We still do not know the course of action the Government proposes to take. They have not been transparent about the parties affected by this situation. The question arises: could this have been avoided? The answer is yes, with better negotiation strategies. Many other countries with larger problems than ours have sought assistance from the IMF in the past and found solutions without resorting to local debt restructuring. Recent examples include Ukraine, Ecuador, Chad, Mongolia, Iraq, Pakistan, and Moldova. What was crucial during the negotiation process was the empathy for the Sri Lankan citizen shouldering the consequences of mistakes committed by the authorities.
In the upcoming parliamentary debate on this critical subject, the reactions of various political parties would be paramount. Will the members of the SLPP continue their unwavering support, pledging allegiance to the Government’s decisions? Can the SJB afford to abstain once again, neglecting the concerns of the public who would have to bear the brunt of the repercussions? As for the other parties, their stance remains uncertain. The looming question is, which party would dare to defy the status quo and have the courage to present an alternative perspective, shedding light on the true state of affairs with verifiable facts and figures? At a time when general sentiments lean towards supporting the Government, it takes great courage to challenge the narrative and advocate for transparency and accountability.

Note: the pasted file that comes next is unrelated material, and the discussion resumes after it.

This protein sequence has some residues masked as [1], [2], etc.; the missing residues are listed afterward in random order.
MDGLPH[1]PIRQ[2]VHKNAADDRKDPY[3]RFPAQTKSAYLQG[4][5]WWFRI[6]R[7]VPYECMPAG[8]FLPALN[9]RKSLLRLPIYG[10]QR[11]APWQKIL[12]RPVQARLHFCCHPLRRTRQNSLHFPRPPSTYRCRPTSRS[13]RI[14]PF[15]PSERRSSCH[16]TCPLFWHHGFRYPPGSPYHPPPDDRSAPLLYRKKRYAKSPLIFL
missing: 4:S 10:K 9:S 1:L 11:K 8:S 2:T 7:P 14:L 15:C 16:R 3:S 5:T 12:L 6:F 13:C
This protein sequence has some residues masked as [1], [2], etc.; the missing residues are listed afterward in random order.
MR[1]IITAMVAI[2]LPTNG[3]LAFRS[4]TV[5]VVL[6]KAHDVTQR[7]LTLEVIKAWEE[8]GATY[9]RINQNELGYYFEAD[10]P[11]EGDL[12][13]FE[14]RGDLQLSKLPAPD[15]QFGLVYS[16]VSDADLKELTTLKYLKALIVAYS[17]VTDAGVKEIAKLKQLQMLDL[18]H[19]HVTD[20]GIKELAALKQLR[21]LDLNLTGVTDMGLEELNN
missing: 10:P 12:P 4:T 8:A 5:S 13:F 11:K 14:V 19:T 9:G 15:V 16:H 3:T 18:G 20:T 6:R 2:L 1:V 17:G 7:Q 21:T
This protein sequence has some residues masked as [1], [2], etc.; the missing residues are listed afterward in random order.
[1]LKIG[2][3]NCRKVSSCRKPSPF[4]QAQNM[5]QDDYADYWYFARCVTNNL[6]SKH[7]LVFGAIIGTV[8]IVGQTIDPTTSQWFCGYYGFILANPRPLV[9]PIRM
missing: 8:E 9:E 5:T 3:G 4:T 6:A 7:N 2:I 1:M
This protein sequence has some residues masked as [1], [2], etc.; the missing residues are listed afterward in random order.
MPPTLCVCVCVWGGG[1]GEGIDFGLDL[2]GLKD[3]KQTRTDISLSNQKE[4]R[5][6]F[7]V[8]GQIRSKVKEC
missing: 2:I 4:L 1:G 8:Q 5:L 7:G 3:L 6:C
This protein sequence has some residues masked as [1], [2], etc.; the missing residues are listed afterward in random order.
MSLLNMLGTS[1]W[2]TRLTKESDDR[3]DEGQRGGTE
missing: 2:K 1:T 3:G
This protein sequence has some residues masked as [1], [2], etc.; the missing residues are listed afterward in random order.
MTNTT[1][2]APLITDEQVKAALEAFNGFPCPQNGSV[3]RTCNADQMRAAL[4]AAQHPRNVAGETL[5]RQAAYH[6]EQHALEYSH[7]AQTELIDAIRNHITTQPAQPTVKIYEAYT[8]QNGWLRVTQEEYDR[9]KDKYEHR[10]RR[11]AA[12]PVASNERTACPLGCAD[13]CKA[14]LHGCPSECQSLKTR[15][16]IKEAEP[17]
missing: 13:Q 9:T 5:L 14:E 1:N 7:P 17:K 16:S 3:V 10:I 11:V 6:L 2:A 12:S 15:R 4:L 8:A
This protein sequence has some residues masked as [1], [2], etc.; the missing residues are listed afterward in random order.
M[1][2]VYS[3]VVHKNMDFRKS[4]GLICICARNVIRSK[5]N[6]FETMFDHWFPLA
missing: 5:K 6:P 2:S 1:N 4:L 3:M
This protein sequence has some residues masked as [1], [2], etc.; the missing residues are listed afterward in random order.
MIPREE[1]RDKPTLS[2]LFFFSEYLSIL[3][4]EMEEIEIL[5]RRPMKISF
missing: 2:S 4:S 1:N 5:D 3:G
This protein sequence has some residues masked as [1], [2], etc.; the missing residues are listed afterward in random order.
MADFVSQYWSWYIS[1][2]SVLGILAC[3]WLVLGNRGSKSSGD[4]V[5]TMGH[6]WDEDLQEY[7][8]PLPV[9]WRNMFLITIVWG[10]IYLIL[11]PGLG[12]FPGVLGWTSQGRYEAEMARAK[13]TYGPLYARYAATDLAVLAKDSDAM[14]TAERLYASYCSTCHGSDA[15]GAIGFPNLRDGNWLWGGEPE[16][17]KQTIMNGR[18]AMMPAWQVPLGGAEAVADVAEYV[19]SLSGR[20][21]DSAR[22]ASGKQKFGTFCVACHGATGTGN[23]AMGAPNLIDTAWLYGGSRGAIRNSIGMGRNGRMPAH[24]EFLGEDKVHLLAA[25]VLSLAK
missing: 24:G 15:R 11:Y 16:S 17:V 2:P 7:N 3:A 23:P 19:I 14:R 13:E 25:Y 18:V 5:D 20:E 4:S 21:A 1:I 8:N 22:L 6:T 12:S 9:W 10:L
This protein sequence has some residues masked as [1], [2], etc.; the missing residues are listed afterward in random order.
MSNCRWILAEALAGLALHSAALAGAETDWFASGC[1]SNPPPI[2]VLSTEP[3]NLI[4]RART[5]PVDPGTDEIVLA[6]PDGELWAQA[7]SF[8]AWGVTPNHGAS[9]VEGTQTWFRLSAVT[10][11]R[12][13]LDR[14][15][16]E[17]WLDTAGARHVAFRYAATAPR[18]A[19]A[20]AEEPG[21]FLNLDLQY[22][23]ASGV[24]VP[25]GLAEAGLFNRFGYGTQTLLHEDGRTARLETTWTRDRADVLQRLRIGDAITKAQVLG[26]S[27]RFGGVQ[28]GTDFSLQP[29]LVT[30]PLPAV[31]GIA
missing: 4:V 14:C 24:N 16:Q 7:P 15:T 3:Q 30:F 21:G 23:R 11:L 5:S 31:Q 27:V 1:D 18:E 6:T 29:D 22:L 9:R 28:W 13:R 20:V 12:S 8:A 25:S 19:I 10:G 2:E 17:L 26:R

As Winston Churchill aptly put it, “Courage is what it takes to stand up and speak; courage is also what it takes to sit down and listen.” The true test of political integrity lies in the ability to prioritise the well-being of the people over partisan agendas, to champion transparency even when it seems unpopular. It remains to be seen which party will rise to the occasion and offer a dissenting voice, bringing forth the uncomfortable truths that deserve public attention. In the realm of governance, it is the duty of elected representatives to act as the voice of the people and provide an honest and accurate representation of the prevailing circumstances, ensuring that no decision is made without due consideration and public scrutiny.